REVIEW: Solo: A Star Wars Story
Those who attended Solo: A Star Wars Story during its theatrical run were treated to an entertaining adventure story, leavened with the patented humor derived from the original trilogy. It was well cast, well produced, and enjoyable. All the behind the scenes contretemps in no way spoiled the final product, which is out tomorrow from Disney Home Entertainment on a variety of discs and packages.
Yes, the version that was shot under directors Phil Lord and Christopher Miller would have been dramatically different, perhaps too different for the Lucasfilm executives. We have no way of knowing since no footage has been released. The casting didn’t change and incoming Ron Howard was a good choice, able to get things up and running smoothly and delivering a satisfying movie.
So, why didn’t people flock to see the movie despite positive buzz? Hard to say. Yes, coming out so quickly after the previous Star Wars film (which in itself was controversial) and just weeks after the same fans had their moods spoiled by the downbeat Avengers Infinity War no doubt contributed to poor opening weekend box office Word of mouth should have saved the movie but didn’t.
There little doubt that Alden Ehrenreich stepped up as Han Solo, younger and not quite so jaded as the version Harrison Ford introduced us to in 1977. This film fills in each and every crevice from the past, so much so, that if the rumors are true and no sequel is being planned, then we should be satisfied. In fact, so much continuity service was present, it almost interfered with telling a solid stand-alone story.
We meet him and Qi’ra (Emilia Clarke) on Corellia, a world ruled by the Fagin-like Lady Proxima (Linda Hunt). They long to escape for a better world but only Han gets free, his first step down the road to bitterness and pain. While he tries to be a loyal member of the Empire so he can fly, her path brought her from one criminal orbit to another, the latter being Dryden Vos (Paul Bettany), a powerful player in the criminal Crimson Dawn. Han winds up working with his own criminals, a band led by Tobias Beckett (Woody Harrelson), a man with a conscience, whose behavior proves influential.
Events from screenwriters Jonathan and Lawrence Kasdan bring everyone back to together with Han meeting the Wookiee Chewbacca (Joonas Suotamo) and Lando Calrissian (Donald Glover). There’s the usual twists and turns, revelations and reversals, and surprises and sadness. There’s also plenty of action, one on one duels and a high-speed train robbery before we even get Han and Chewie aboard the Millennium Falcon for the first time.
The performances are certainly engaging, with nice chemistry between Ehrenreich and Clarke as well as Ehrenreich and Glover (who is even better casting for his part). Michael Giacchino’s energetic score nicely complements the John Williams music we are so accustomed to.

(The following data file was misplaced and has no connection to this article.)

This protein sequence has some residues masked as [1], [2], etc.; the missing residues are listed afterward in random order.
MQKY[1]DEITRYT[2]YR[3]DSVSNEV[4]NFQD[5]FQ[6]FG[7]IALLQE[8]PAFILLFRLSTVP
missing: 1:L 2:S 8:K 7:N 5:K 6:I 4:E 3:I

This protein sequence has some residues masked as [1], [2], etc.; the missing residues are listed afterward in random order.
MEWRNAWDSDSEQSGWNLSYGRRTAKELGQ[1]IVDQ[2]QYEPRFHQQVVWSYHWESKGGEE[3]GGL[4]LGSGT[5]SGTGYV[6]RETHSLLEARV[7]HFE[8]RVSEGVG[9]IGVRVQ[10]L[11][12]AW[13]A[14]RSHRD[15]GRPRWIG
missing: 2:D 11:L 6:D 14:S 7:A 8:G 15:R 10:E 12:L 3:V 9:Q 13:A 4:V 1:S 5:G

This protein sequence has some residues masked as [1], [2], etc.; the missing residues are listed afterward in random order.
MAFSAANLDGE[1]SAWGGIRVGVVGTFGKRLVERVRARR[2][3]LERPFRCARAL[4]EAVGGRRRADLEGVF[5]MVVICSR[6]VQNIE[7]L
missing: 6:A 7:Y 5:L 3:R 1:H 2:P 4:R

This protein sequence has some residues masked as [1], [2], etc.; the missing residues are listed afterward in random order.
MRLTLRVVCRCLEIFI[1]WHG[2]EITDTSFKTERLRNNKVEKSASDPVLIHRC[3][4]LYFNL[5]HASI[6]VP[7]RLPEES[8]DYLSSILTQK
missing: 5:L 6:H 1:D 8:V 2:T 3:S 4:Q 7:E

The Blu-ray edition comes with two discs and a Digital HD code. One disc is the film, the other an hour or so of special features. The film itself looks fine, not perfect, which is surprising considering the production crew. Everything is cold and bleak and the color is desaturated throughout (letting Lando shine) and that’s all nicely captured. The DTS-HD Master Audio 7.1 is actually superior.
The Special Features are a mixed opening with the soft Solo: The Director & Cast Roundtable (21:44) as Howard moderates a so-so conversation with Ehrenreich, Glover, Suotamo, Clarke, Harrelson, Bettany, Phoebe Waller-Bridge (the voice of L3-37), and Thandie Newton. Kasdan on Kasdan (7:50) offers father chatting with son about the franchise’s impact on the elder’s life.
Remaking the Millennium Falcon (5:36) looks at recreating the vessel and its origins; Escape from Corellia (9:59) touches on the film’s place in the timeline in addition to the opening action sequence. The Train Heist (14:30) breaks down the largest set piece. Team Chewie (6:41) spotlights the formation of the friendship between Han and Chewie while Becoming a Droid: L3-37 (15:06) spotlights the new character and bringing her to life.
Scoundrels, Droids, Creatures and Cards: Welcome to Fort Ypso (8:02) looks at the creation of the creatures, card game, and characters in this mid-movie moment. We also get Into the Maelstrom: The Kessel Run (8:28) which explore show this chase sequence was conceived and executed.
There are some interesting Deleted Scenes (15:13): Proxima’s Den, Corellian Foot Chase, Han Solo: Imperial Cadet, The Battle of Mimban: Extended, Han Versus Chewie: Extended, Snowball Fight!, Meet Dryden: Extended, and Coaxium Double-Cross.
Very little is made of the first version of the film, not that it’s ignored but everything here is dedicated the film fans received. While history would be curious to see what might have been, that will have to wait for another day.